Legend has it that because Chinatown Singapore lacked running water in its early days, residents had to haul water in on ox carts, thus the area’s Chinese name translates to “Ox Cart Water”. Here travelers have the opportunity to taste a vast variety of delicacies and browse all kinds of affordable souvenirs. There are also tons of traditional-style buildings, like the Sri Mariamman Temple, Masjid Jamae and the Buddha Tooth Relic Temple and Museum.
Buddha Tooth Relic Temple
Chinese Opera Teahouse, Chinese Theatre Circle
Well Dressed Salad Bar & Cafe
Eight Treasures Vegetarian
ST Signature Chinatown (SG Clean)
Hotel 1888 Collections (Staycation Approved)
It may seem strange to find a Chinatown in majority ethnic Chinese country like Singapore, but in the early 19th century most of the inhabitants were in fact non Chinese. Chinese settlers arriving from China tended to settle in Chinatown and many of them were traders, merchants and shop owners. Today, Chinatown is mostly gentrified and the original trades are largely replaced by souvenir shops, eateries and offices, but the shophouse architecture remains, offering a compelling glimpse into the areas rich historical past.
If you've ever visited China, Singapore's Chinatown neighborhood will bring you right back here. From the small mom-and-pop stores and authentic Chinese food to the bright red lanterns, there's excitement and hustle in this district. You can visit the Chinese Heritage Centre and see the impressive and beautiful Sri Mariamman Hindu temple.
Another temple worth seeing is the Buddha Tooth Relic temple. If you're up early enough (think 4am), you can hear the morning drum ceremony. Or you can just check out the closing ceremony in the evening after viewing the relic.
Heritage markers have been installed throughout the neighborhood in English, Japanese, and simplified Chinese, so visitors can better understand the significance of the area. But this neighborhood is not just a testament to the influence of the Chinese throughout Singapore's past. This is a progressive neighborhood (with free Wi-Fi for all), and it's home to the trendy Ann Siang Hill area, where the quaint bistros and upscale boutiques could be at home in any Western city.
Official site: www.chinatown.sg
If you want to know about local
life in Singapore, you can’t pass up a visit to Chinatown. This is a center
of Chinese culture in Singapore. There was a subway stop right near our hotel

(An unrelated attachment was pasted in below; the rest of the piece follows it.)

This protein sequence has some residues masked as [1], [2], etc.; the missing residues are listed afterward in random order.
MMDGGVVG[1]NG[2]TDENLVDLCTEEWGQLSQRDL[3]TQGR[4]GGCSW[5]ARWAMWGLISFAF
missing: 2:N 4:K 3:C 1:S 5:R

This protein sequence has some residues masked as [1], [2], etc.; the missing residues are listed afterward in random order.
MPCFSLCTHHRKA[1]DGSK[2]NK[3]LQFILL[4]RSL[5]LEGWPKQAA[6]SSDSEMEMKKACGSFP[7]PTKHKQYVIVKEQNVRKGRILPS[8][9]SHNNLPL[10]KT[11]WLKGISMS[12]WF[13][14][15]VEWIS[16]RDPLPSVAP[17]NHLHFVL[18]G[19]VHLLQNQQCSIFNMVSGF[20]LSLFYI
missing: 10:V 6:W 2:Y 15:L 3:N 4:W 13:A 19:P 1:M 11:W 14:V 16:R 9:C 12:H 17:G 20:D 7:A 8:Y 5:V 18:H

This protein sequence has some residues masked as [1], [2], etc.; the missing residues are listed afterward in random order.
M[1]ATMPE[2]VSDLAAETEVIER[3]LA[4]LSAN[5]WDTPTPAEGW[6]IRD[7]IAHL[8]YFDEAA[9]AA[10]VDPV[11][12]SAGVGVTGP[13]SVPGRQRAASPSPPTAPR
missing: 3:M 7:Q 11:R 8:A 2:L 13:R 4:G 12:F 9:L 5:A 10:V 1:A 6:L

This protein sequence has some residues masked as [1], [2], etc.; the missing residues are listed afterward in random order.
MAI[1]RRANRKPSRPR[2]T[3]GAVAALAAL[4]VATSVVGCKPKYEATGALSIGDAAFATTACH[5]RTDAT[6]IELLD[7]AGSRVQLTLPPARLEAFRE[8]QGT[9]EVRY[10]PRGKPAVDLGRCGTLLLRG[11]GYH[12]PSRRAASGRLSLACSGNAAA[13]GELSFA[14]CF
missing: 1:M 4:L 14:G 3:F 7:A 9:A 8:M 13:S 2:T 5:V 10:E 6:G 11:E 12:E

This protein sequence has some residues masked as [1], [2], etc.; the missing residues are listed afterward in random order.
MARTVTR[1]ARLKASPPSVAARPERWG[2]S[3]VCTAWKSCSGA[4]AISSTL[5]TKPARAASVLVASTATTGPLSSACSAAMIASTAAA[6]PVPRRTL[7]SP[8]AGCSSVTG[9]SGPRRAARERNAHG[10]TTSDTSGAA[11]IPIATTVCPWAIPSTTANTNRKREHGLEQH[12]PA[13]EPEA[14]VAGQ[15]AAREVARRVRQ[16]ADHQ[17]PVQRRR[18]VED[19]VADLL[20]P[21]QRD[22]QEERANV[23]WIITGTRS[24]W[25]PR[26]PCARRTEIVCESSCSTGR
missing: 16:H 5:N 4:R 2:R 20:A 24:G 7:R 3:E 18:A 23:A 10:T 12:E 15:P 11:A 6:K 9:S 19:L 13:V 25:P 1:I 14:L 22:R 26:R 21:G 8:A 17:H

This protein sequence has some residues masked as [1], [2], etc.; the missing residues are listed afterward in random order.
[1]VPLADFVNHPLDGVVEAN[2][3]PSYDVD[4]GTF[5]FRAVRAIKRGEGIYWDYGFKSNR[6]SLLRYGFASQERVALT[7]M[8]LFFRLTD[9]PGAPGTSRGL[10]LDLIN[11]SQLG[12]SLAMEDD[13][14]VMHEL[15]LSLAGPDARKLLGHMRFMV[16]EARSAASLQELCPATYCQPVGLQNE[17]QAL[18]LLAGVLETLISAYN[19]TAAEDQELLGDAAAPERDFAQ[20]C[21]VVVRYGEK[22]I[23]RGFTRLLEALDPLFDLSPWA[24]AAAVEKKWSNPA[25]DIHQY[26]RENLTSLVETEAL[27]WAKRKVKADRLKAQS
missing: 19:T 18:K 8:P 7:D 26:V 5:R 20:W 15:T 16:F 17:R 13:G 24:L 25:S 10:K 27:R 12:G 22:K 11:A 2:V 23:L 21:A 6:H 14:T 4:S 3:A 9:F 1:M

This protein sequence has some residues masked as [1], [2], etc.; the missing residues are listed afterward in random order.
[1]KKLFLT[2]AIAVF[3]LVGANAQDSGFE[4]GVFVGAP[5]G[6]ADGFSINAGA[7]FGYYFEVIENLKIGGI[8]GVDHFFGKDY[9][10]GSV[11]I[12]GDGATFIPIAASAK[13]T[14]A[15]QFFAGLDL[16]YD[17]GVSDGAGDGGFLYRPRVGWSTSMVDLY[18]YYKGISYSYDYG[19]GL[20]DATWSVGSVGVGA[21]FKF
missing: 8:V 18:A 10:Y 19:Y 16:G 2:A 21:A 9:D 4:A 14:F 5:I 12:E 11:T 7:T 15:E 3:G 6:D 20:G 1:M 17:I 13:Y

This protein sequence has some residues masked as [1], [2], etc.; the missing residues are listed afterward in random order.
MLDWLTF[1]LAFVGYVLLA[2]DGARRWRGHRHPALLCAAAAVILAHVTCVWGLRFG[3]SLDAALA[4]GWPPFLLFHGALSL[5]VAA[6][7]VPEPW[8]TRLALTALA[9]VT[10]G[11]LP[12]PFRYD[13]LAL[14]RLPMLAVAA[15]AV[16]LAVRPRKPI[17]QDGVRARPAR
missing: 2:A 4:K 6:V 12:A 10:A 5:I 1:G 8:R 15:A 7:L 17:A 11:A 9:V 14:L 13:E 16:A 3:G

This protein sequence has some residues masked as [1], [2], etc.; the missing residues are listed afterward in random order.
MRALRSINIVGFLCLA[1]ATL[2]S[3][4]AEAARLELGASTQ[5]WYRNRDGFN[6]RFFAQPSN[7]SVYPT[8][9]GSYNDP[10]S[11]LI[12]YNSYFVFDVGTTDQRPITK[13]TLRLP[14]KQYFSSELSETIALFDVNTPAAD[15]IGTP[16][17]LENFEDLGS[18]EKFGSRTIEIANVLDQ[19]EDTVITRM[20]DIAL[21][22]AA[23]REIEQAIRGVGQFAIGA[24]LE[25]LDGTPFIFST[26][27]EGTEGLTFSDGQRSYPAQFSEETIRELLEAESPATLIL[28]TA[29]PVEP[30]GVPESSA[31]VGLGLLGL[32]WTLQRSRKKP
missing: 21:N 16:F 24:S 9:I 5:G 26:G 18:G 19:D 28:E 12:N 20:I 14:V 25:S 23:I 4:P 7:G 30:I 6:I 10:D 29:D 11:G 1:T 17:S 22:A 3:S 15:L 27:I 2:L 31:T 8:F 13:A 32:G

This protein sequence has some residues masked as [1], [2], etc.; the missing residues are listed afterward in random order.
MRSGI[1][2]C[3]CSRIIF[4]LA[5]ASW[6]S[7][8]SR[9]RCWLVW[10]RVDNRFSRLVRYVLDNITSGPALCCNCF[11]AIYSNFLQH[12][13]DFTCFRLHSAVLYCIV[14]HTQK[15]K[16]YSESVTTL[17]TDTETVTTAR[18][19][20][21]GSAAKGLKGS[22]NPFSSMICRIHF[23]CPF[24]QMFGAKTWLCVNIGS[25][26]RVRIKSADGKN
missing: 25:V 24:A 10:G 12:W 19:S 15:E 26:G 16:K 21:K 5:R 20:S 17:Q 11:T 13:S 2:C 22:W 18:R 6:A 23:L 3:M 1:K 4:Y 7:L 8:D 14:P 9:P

and Chinatown was only two stops away, making it very convenient to visit. If
you want to pick up some local gifts or souvenirs, Chinatown is a great place
to do it. It’s where you’re likely to find the best deal on things like
refrigerator magnets, for example. Of course Chinatown is also famous for its
many restaurants. If you’re looking for some good Chinese food in Singapore,
there’s no better place to find it. Take note of the Al-Abrar Mosque on Telok
Ayer Street, or the Jamae Mosque and the Sri Mariamman Temple, as great
examples of the cultural harmony in Singapore. If nothing else, visit the
famous food markets and stroll around until you find something to satisfy
Chinatown integrates the ancient
and modern in Singapore. Here you’ll find the Buddha Tooth Relic Temple
(Buddhism), the Sri Mariamman Temple (Hinduism), and the Jamae Mosque (Islam)
all located near each other, demonstrating the ethnic integration and religious
coexistence in Chinatown. The Buddha Tooth Relic Temple opened in 2008, as a
large 5-story temple. Its design style combines characteristics of Buddhist
mandala and Tang dynasty architecture. Displays of important aspects in
Buddhist history are rich and colorful. The artistic depictions are exquisite
and vividly show important events spanning hundreds of years. Compared to the
newly completed Chinese temples, the most eye-catching building in Chinatown
is a South Indian temple. Sri Mariamman Temple is the oldest Hindu temple in
Singapore. It is famous for its colorful towers above the entrances. The
temple features statues of various gods, beasts, and artifacts. Every detail
is exquisitely crafted. The temple walls are decorated with lifelike
sculptures of sacred cows. Its magnificence and complexity are amazing.
Generations of Hindus and Singaporeans have regarded this temple tower as a
landmark in Chinatown. Jamae Mosque is not as famous as the other two
temples, but it is one of the oldest mosques in Singapore. The main entrance
and minaret are very distinctive, so it occupies a prominent place in
Chinatown. Together with the nearby Sri Mariamman Temple, it often appears in
early illustrations, photos, and postcards.